With the F-35 combat aircraft poised for operational deployment, a new report from the Government Accountability Office (GAO) highlights risks associated with the programme’s Autonomic Logistics Information System (ALIS). The backbone of the F-35 sustainment network, ALIS is a system of systems supporting operations, mission planning, supply-chain management, maintenance and other processes.
To put the ALIS concerns in perspective, sustainment costs comprise the vast majority of the U.S. DoD’s $1.3tn cost estimate. A DoD-commissioned plan found that schedule slippage and functionality problems with ALIS could lead to $20-100bn in additional costs.
According to the GAO report, the Department of Defense (DOD) does not have a plan to ensure that ALIS is fully functional as key programme milestones approach. ALIS users, identified several issues that could result in operational and schedule risks. The GAO highlights the following:
- ALIS may not be deployable: ALIS requires server connectivity and the necessary infrastructure to provide power to the system. The Marine Corps, which often deploys to austere locations, declared in July 2015 its ability to operate and deploy the F-35 without conducting deployability tests of ALIS. A newer version of ALIS was put into operation in the summer of 2015, but DOD has not yet completed comprehensive deployability tests.
- ALIS does not have redundant infrastructure: ALIS’s current design results in all F-35 data produced across the U.S. fleet being routed to a Central Point of Entry and then to ALIS’s main operating unit with no backup system or redundancy. If either of these fail, it could take the entire F-35 fleet offline.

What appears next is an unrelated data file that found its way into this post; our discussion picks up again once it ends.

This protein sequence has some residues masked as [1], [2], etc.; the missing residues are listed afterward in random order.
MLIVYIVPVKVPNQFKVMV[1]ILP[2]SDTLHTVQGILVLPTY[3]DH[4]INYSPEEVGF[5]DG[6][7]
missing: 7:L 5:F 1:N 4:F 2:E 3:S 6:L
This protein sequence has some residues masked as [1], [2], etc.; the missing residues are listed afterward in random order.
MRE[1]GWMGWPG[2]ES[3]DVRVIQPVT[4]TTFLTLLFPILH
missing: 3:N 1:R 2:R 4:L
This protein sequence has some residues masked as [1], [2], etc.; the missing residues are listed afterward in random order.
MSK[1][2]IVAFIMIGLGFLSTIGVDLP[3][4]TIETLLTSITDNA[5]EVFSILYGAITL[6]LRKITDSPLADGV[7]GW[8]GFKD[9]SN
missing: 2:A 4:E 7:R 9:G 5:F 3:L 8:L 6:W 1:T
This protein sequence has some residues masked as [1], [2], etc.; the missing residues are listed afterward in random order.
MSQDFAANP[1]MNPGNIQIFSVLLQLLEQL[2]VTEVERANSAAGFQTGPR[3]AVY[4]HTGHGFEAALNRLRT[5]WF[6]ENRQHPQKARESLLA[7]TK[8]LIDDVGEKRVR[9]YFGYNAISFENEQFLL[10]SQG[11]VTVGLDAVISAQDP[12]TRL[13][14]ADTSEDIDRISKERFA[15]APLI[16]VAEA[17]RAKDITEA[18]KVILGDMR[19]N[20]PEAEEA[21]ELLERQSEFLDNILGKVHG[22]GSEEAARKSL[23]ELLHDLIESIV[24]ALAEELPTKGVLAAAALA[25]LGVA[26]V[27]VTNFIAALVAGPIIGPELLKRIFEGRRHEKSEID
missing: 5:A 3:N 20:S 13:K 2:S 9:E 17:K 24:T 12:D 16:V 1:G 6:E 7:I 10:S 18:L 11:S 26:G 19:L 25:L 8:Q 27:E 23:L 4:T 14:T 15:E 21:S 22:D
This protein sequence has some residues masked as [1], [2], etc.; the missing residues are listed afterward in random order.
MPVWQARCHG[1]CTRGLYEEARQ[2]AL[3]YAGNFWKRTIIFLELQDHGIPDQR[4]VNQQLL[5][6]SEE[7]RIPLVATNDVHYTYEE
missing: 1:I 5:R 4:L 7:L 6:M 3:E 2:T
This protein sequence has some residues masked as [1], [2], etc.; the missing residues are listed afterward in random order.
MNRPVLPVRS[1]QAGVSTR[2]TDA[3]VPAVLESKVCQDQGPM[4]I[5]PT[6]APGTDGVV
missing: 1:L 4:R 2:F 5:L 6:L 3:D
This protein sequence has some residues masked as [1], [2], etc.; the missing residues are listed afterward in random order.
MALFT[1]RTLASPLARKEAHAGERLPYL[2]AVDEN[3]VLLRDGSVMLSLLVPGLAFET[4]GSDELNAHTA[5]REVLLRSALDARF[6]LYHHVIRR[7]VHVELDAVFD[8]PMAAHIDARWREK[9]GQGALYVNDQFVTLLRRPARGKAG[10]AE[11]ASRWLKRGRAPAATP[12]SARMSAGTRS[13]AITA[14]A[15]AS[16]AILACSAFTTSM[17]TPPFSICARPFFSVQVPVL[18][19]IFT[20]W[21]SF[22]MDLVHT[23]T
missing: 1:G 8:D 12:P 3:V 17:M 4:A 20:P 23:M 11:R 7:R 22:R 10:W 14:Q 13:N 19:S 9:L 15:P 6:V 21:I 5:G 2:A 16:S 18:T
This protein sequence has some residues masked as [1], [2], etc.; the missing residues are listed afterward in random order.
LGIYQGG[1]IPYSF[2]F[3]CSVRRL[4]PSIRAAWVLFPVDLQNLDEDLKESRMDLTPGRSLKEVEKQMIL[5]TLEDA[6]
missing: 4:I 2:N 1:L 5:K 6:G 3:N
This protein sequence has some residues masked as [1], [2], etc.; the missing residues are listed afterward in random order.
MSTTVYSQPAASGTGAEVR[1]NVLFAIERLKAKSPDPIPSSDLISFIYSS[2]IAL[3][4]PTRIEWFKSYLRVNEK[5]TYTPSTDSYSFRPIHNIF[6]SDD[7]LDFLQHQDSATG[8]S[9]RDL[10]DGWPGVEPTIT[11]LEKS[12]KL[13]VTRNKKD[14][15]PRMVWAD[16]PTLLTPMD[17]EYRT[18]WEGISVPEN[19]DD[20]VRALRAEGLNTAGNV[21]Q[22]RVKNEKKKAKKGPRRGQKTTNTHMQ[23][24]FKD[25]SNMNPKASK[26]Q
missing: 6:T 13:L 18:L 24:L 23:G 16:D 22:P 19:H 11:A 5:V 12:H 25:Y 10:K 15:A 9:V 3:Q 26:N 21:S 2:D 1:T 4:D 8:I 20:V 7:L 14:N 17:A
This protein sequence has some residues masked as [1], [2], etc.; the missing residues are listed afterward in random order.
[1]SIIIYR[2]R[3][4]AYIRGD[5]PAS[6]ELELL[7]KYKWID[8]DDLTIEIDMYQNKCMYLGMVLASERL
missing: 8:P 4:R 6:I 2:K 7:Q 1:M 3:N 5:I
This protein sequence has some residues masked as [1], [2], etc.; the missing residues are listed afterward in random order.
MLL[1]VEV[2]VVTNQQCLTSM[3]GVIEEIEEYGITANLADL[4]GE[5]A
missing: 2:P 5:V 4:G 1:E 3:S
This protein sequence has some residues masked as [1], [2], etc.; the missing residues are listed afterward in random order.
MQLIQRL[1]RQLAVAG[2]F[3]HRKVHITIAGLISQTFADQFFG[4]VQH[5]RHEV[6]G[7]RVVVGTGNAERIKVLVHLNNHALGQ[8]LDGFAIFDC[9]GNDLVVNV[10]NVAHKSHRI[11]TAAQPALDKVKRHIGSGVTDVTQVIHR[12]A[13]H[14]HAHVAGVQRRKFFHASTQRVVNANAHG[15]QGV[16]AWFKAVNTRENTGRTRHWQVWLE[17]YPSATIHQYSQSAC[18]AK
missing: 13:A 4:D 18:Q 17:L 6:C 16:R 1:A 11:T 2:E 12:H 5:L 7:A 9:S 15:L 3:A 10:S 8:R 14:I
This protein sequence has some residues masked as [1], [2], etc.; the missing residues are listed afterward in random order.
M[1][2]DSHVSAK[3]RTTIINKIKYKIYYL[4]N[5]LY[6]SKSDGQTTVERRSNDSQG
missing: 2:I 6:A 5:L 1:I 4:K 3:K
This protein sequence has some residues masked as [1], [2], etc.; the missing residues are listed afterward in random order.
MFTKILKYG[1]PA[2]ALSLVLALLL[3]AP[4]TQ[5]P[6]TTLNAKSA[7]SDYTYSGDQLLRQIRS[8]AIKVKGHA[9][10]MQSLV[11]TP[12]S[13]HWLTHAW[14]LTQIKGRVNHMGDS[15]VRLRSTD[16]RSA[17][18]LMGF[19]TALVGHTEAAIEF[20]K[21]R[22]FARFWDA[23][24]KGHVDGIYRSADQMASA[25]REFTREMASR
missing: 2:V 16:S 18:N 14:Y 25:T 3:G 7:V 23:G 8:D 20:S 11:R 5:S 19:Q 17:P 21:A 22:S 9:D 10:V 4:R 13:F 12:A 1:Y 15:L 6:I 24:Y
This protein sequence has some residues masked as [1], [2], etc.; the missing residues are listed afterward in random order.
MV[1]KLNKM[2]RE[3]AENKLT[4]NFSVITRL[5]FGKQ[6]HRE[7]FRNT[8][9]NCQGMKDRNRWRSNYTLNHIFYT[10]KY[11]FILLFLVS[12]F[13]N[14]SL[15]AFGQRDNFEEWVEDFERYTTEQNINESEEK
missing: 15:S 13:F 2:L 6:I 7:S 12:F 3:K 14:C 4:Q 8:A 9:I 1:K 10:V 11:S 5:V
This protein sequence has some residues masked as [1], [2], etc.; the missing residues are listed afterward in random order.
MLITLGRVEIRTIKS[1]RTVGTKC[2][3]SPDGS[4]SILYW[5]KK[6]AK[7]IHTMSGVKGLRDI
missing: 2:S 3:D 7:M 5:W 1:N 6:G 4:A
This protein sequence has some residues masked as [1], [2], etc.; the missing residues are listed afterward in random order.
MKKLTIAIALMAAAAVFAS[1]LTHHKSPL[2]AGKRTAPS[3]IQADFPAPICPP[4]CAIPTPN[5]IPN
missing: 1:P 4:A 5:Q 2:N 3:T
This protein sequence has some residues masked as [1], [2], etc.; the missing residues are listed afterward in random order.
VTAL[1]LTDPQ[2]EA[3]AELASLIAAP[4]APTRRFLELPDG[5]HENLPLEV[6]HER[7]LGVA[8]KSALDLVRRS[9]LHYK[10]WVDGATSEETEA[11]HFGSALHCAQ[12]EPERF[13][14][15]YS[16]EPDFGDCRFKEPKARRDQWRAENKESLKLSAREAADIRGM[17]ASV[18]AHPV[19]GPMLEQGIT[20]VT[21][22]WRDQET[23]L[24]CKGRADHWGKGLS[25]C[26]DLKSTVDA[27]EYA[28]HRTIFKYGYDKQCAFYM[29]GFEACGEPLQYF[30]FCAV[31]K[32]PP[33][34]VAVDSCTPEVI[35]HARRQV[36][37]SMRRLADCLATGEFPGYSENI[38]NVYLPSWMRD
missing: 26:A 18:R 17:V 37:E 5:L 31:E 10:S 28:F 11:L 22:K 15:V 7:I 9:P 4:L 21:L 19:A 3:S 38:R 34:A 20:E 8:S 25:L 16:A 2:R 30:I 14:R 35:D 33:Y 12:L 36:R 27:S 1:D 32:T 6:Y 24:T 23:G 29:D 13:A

The GAO says that the DoD is attending to individual issues as they arise but that, by continuing to respond to issues on a case-by-case basis rather than in a holistic manner, there is no guarantee that the highest risks will be addressed by the start of full-rate production in 2019. This could result in further schedule and development delays, which could affect operations and potentially lead to cost increases.
The DoD has estimated total ALIS costs to be about $16.7bn over the F-35’s 56-year life cycle, but the GAO says that additional analyses and the inclusion of historical cost data are needed to increase the credibility and accuracy of that estimate. Programme officials told GAO that if ALIS is not fully functional, the F-35 could not be operated as frequently as intended, but without uncertainty and sensitivity analyses, it is unclear exactly what effect this would have on costs.